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Simplified human exposure assessment of chemicals with the help of intake fraction?

Björkdahl, Christina (2004) In LUTVDG/TVBB--5150--SE VBR920
Division of Fire Safety Engineering
Risk Management and Safety Engineering
Division of Risk Management and Societal Safety
Abstract
The concept of intake fraction (iF) relates the emitted amount of a particular chemical to the subsequent human intake of that substance. Intake fractions have been calculated for more than 300 substances, spanning a range of up to seven orders of magnitude. It has furthermore been suggested that intake fractions can be estimated based on a few properties of the chemical. In this study, the following two questions are discussed: Can this type of relationships be used for simplified human exposure assessment? Does high total production volume of a chemical imply high human exposure? In this report the available research on the concept of intake fraction is scrutinized, including the suggested methods to calculate intake fractions. It is... (More)
The concept of intake fraction (iF) relates the emitted amount of a particular chemical to the subsequent human intake of that substance. Intake fractions have been calculated for more than 300 substances, spanning a range of up to seven orders of magnitude. It has furthermore been suggested that intake fractions can be estimated based on a few properties of the chemical. In this study, the following two questions are discussed: Can this type of relationships be used for simplified human exposure assessment? Does high total production volume of a chemical imply high human exposure? In this report the available research on the concept of intake fraction is scrutinized, including the suggested methods to calculate intake fractions. It is concluded that variability and uncertainty in the intake fractions estimated so far is considerable, implying that the concept needs further development before it can be used for simplified exposure analysis in the regulatory context. It is furthermore concluded that there seem to be a positive correlation between the amount of a chemical emitted into the environment and the magnitude of human exposure to that particular substances. This does however not imply that a high total production volume of a chemical necessarily will result in high human exposure. (Less)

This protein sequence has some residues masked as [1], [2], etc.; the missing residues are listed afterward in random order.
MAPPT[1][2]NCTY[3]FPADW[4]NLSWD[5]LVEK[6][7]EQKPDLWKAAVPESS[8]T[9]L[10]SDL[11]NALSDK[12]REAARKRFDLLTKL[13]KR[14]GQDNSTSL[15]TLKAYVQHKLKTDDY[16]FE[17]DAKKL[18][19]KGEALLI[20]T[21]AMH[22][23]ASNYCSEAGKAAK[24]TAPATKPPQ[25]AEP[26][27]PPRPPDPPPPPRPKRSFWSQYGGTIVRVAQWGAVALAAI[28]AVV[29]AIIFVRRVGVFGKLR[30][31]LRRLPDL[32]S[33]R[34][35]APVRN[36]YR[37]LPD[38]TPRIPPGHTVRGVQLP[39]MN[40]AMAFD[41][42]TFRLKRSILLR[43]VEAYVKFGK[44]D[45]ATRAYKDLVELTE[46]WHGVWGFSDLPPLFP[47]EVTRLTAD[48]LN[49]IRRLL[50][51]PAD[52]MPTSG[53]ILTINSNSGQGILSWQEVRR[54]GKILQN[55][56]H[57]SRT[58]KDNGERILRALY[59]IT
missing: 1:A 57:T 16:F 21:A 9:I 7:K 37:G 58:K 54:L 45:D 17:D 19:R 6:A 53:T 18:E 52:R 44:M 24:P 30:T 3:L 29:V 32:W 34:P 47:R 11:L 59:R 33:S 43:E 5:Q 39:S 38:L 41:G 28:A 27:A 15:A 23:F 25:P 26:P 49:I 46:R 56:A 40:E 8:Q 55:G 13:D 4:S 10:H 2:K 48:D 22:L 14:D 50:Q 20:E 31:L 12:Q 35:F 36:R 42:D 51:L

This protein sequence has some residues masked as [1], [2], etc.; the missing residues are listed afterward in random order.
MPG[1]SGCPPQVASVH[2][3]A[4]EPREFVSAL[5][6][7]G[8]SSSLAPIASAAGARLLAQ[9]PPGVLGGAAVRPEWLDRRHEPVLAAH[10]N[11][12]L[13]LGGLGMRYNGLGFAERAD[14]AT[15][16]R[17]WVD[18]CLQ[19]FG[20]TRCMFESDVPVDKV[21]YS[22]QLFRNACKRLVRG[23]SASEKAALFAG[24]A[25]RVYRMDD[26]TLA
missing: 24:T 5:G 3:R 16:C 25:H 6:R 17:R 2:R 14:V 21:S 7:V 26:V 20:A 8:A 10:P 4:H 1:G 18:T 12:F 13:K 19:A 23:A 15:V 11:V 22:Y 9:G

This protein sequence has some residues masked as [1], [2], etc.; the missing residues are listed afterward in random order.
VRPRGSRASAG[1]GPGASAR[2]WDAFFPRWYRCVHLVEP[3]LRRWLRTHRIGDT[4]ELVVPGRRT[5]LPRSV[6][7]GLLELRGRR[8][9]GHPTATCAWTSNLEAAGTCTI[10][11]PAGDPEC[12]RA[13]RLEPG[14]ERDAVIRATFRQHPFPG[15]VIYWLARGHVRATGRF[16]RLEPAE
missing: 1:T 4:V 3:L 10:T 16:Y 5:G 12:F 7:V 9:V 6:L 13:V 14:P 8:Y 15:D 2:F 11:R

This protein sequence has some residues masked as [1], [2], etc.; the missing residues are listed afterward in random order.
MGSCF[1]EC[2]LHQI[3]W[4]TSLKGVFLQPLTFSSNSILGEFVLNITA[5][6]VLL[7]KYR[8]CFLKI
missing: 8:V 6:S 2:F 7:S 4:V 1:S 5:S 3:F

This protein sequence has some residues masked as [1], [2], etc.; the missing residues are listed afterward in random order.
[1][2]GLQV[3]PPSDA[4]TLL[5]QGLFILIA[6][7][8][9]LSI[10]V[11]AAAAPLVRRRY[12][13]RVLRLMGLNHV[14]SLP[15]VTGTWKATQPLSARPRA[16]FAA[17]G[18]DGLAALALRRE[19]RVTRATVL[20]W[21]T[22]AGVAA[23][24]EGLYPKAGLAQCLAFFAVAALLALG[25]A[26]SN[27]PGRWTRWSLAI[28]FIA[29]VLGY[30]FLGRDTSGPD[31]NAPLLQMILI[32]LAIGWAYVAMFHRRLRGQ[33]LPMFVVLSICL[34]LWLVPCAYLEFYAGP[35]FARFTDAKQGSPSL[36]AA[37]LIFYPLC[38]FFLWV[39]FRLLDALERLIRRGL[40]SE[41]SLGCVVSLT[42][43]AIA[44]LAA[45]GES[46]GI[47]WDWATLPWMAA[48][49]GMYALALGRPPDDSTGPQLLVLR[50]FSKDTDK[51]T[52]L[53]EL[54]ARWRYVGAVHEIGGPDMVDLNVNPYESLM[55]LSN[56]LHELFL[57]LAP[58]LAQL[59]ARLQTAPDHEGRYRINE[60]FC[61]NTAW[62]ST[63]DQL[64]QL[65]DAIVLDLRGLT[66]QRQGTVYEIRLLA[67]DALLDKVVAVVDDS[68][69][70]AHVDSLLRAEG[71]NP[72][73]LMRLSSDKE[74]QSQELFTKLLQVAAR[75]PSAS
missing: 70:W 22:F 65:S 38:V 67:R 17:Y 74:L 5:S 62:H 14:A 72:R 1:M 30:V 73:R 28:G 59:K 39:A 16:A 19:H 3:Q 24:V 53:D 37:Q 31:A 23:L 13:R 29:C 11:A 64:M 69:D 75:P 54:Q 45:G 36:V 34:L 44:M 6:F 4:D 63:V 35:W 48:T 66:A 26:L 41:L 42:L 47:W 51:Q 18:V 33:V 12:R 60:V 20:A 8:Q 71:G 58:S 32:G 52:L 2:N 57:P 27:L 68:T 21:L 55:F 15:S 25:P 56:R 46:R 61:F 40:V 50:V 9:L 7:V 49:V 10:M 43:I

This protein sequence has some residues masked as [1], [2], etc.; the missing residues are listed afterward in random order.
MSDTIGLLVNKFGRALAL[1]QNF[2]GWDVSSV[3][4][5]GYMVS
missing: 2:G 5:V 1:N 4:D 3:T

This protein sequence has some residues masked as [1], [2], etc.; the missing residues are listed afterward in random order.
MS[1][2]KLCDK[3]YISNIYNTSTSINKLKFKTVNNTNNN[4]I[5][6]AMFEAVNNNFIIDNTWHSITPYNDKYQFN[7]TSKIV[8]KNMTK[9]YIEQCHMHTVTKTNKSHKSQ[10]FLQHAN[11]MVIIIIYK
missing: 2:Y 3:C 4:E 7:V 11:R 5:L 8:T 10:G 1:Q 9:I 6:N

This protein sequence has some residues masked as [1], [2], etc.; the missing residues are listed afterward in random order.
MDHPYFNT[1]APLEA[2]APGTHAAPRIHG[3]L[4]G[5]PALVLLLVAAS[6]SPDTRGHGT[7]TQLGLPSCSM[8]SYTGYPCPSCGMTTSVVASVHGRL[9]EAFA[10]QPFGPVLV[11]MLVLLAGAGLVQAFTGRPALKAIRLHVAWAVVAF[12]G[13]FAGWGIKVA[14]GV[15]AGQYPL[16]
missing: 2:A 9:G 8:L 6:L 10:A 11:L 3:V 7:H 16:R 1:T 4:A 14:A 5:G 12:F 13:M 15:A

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author
Björkdahl, Christina
supervisor
organization
course
VBR920
year
type
H2 - Master's Degree (Two Years)
subject
keywords
Intake fraction, chemicals, human exposure assessment, human exposure analysis, emission-to-intake, relationship, risk assessment, kemikalier, exponeringsbedömning, exponeringsanalys, emission-till-intags samband, riskbedömning.
publication/series
LUTVDG/TVBB--5150--SE
report number
5150
ISSN
1402-3504
language
English
id
1688904
date added to LUP
2011-01-20 17:29:02
date last changed
2014-03-10 10:40:34
@misc{1688904,
  abstract     = {The concept of intake fraction (iF) relates the emitted amount of a particular chemical to the subsequent human intake of that substance. Intake fractions have been calculated for more than 300 substances, spanning a range of up to seven orders of magnitude. It has furthermore been suggested that intake fractions can be estimated based on a few properties of the chemical. In this study, the following two questions are discussed: Can this type of relationships be used for simplified human exposure assessment? Does high total production volume of a chemical imply high human exposure? In this report the available research on the concept of intake fraction is scrutinized, including the suggested methods to calculate intake fractions. It is concluded that variability and uncertainty in the intake fractions estimated so far is considerable, implying that the concept needs further development before it can be used for simplified exposure analysis in the regulatory context. It is furthermore concluded that there seem to be a positive correlation between the amount of a chemical emitted into the environment and the magnitude of human exposure to that particular substances. This does however not imply that a high total production volume of a chemical necessarily will result in high human exposure.},
  author       = {Björkdahl, Christina},
  issn         = {1402-3504},
  keyword      = {Intake fraction,chemicals,human exposure assessment,human exposure analysis,emission-to-intake,relationship,risk assessment,kemikalier,exponeringsbedömning,exponeringsanalys,emission-till-intags samband,riskbedömning.},
  language     = {eng},
  note         = {Student Paper},
  series       = {LUTVDG/TVBB--5150--SE},
  title        = {Simplified human exposure assessment of chemicals with the help of intake fraction?},
  year         = {2004},
}